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Braid Style Rewind System 03

Third post for the rewind system.

At this point, I am knee deep in the problems of making the rewind system. It is tough to try to do anything else but try to fix this almost-working system, but I figure this is one of the most important parts of my thought process.

I made two new scripts: the TimeManager, and the Rewindable.

The time manager is very simple. It just keeps track of time. It has two, very important static variables: a bool to see if you are rewinding or not, and what the current time is (starting when the game loads). The bool makes the time count down if you are rewinding (won't go below zero), otherwise it keeps going up. Simple, but gets the job done.

The reason that I did this, was there are other things that need to know if you are rewinding of not, which makes sense. My animation class is one of them. Which way should the animation go? Ask the TimeManager. The reason for keeping track of time is for knowing when things happen. I was talking with another student, who had listened to one of Jonathan Blows talks, and he told me that in Braid your movements are only saved if you are moving. That makes a ton of sense to me. It saves a lot of space by not saving the position every time. I just need to save an extra float to have that time stamp of when he was in this position. Awesome.

Right now, the only things that use the TimeManager are my animationBase class and my Rewindable. The animation class uses the static bool to make the animation go the opposite way. Basically, you are facing the wrong way, and you are playing the animation in reverse if it is rewinding. It seemed like an easy way to do it to me.

Alright, onto the Rewindable class: the big one. My idea is that all you have to do is slap this script onto the player, and he will be rewindable. Here's some of the important data: 
private class LastPos 

   float mTimeStamp; 
   float mXPos; 
   float mYPos; 
   public void Set(float aTimeStamp, float aXPos, float aYPos) 
   { 
      mTimeStamp = aTimeStamp; 
      mXPos = aXPos; 
      mYPos = aYPos; 
   } 

   public float GetTimeStamp() { return mTimeStamp; } 
   public float GetXPos()      { return mXPos; } 
   public float GetYPos()      { return mYPos; } 

List mActions; //List of last positions

LastPos contains all the data that I need when rewinding. I tried to make it a struct, but for some reason the Set function wasn't working, so I just changed it to a class and everything worked perfect.

Using a list seemed like the perfect way to hold all the LastPos'. I need to push new stuff on all the time, so being dynamic was a must. It also is easy to push things onto the back, and pop them off. So, when I am rewinding, all I need to do is look at the last one, and keep popping them off when I get there.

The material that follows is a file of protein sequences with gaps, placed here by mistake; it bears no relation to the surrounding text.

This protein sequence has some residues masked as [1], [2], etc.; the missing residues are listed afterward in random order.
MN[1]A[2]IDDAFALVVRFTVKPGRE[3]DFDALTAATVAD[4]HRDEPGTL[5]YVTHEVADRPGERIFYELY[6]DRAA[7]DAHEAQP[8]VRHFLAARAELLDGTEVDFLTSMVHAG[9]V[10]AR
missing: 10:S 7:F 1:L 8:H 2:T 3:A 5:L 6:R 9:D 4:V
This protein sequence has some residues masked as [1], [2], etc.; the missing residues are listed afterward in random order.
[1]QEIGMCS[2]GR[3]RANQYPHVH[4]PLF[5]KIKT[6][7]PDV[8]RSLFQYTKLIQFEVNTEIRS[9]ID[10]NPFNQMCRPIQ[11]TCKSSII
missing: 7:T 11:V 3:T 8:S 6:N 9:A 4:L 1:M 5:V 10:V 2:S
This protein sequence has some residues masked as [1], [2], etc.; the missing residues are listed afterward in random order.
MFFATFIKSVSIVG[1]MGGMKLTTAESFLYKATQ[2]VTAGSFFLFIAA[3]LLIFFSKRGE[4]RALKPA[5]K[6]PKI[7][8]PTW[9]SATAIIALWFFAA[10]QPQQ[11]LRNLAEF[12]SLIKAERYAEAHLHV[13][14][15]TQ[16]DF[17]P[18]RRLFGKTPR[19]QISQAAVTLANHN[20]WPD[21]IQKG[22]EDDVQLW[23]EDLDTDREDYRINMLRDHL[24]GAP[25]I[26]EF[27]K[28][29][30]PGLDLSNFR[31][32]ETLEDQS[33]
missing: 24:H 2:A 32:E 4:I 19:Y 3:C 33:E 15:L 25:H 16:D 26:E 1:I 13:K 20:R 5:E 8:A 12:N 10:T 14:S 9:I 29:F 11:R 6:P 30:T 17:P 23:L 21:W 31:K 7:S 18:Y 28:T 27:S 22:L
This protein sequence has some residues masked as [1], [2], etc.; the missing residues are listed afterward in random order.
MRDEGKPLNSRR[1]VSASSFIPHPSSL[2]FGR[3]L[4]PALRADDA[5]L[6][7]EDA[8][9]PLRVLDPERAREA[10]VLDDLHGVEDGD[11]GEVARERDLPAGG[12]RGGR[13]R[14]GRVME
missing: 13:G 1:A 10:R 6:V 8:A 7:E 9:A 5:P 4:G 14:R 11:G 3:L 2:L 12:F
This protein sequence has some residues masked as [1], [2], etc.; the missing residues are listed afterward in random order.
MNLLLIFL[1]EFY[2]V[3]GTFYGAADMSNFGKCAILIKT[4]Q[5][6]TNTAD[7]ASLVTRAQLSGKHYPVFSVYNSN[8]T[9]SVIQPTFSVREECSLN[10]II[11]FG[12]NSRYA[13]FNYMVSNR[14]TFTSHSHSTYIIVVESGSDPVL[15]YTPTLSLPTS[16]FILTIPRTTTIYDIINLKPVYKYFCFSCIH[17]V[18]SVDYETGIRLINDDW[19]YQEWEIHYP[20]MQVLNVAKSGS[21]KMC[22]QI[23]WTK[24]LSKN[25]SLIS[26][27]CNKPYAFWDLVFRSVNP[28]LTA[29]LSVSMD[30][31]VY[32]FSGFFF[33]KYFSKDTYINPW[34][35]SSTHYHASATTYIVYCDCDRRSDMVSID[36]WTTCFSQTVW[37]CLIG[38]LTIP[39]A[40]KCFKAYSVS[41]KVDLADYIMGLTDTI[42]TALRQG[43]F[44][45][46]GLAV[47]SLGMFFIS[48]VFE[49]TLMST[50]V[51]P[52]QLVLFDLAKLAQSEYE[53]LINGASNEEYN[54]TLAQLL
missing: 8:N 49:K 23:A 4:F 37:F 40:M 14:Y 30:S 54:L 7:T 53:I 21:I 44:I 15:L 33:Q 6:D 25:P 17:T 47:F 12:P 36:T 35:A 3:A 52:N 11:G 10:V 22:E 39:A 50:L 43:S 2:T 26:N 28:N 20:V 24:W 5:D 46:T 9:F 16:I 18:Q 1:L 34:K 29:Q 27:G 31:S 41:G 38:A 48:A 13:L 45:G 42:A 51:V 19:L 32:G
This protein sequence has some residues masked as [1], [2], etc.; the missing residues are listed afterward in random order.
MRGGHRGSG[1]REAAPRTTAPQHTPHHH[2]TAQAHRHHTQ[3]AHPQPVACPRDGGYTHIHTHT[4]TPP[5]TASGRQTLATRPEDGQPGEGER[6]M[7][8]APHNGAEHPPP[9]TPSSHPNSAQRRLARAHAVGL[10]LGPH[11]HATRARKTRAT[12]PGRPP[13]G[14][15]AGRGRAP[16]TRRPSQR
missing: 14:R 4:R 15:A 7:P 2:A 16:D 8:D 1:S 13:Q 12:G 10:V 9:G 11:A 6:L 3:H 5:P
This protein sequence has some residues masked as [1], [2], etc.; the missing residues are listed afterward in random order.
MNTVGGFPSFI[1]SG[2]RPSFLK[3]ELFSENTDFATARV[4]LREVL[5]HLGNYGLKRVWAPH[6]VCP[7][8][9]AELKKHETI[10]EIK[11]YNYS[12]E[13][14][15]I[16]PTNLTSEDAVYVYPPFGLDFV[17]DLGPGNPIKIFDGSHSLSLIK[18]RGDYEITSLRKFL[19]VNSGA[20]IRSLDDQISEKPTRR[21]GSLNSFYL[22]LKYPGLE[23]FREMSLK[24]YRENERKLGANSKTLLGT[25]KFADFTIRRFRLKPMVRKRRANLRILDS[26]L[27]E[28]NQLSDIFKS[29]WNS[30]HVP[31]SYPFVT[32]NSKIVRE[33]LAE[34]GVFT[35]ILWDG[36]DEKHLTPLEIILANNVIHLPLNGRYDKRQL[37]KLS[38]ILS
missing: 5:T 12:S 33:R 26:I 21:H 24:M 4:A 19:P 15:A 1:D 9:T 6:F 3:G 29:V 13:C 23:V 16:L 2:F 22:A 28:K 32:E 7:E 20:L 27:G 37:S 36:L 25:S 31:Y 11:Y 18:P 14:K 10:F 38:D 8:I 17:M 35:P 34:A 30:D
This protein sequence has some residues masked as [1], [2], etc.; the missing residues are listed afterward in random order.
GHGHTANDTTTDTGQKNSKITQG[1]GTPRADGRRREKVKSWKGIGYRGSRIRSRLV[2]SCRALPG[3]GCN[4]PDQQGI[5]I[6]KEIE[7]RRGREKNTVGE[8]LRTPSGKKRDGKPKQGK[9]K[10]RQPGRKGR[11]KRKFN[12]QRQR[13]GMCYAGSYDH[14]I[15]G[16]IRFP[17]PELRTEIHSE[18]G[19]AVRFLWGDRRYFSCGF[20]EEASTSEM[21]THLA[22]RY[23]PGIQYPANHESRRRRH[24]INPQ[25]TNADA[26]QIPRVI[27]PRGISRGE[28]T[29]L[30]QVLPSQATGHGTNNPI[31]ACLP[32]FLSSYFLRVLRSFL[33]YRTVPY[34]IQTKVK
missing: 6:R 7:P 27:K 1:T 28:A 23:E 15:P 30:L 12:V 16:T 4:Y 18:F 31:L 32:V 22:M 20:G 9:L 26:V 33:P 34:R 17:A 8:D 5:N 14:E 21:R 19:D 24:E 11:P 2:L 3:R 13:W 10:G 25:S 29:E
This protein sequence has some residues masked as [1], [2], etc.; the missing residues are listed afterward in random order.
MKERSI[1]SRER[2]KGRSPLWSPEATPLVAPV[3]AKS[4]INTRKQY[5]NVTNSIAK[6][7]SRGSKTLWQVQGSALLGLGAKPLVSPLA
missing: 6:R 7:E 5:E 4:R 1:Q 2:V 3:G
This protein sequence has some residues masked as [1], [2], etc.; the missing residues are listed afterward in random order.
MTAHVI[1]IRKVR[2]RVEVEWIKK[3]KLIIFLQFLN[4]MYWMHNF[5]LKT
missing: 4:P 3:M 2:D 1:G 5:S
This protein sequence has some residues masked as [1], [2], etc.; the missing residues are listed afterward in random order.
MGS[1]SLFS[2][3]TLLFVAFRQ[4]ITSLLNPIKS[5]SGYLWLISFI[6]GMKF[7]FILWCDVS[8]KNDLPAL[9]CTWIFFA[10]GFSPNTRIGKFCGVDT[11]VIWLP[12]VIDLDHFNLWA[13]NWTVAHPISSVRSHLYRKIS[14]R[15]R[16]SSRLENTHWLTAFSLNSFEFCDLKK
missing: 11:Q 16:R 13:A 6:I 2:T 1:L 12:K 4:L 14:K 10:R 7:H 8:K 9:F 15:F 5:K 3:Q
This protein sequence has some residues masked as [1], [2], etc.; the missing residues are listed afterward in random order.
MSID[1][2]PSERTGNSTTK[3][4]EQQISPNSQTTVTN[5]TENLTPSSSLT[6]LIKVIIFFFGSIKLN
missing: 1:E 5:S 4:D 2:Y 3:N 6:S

I put this onto the player, then I just needed to Lerp between the positions. I already had the positions, and I also have how long is in between by comparing the timestamps. I didn't plan it, because I didn't know exactly how Lerp worked, but saving the timestamps also let me go backwards at the same speed as I did it forward.

Basically, how it works is, if you are going forward: every couple of frames, it checks if you have moved. If you have, it will save that position and push it onto the mActions list. If you are rewinding, it will initialize the lerp (start pos, end pos, and how long) and then will move you there. I was able to use the TimeManagers currentTime to see if you are past where you are supposed to be, and then just pop off the last thing, and lerp to the next point.

Getting it to rewind at the right speed was tough, because I didn't quite understand what the time argument in Lerp was. To be completely honest, I still don't know exactly how it works. It is a number between 0 and 1, and is kind of a progress bar for how far along you are from your startPos to your endPos. So, 0 is at the start, and 1 is at the end. Either way, it now rewinds at the right speed.

Right now, I am having issues with the animations playing backwards. It is very jittery, and not playing the full animation. I am guessing that it is finding that the character isn't moving, which sets it to the standing animation. So, the rewind is kind of working and the animations are kind of working, but they just aren't working together. It shouldn't be too much of a problem; I just need some time to mess with it to make it work.

Also, I only added the Rewindable to the player. I am thinking I could just add some extra logic to the enemy and moving platform to get them to move backwards when rewinding. That way, I can save more room to get the player to rewind for a longer time. That's the plan at least. The only thing that is rewinding right now is the player, and only his position with broken animation. It will probably still need to be smoothed out after that.

Alright, enough talk for now; there are problems that need fixing! But in the meantime, check out what I got so far:

 http://www.youtube.com/watch?feature=player_embedded&v=ChDbm5xw-aI

Just a quick update: I just moved my checking if you should go to the next point logic above the moving logic, and it smoothed the animation out very nicely. Looking good!

(To see/play/download the project of final product, go to my website: http://derek.dittmer.com/please-be-kind.html

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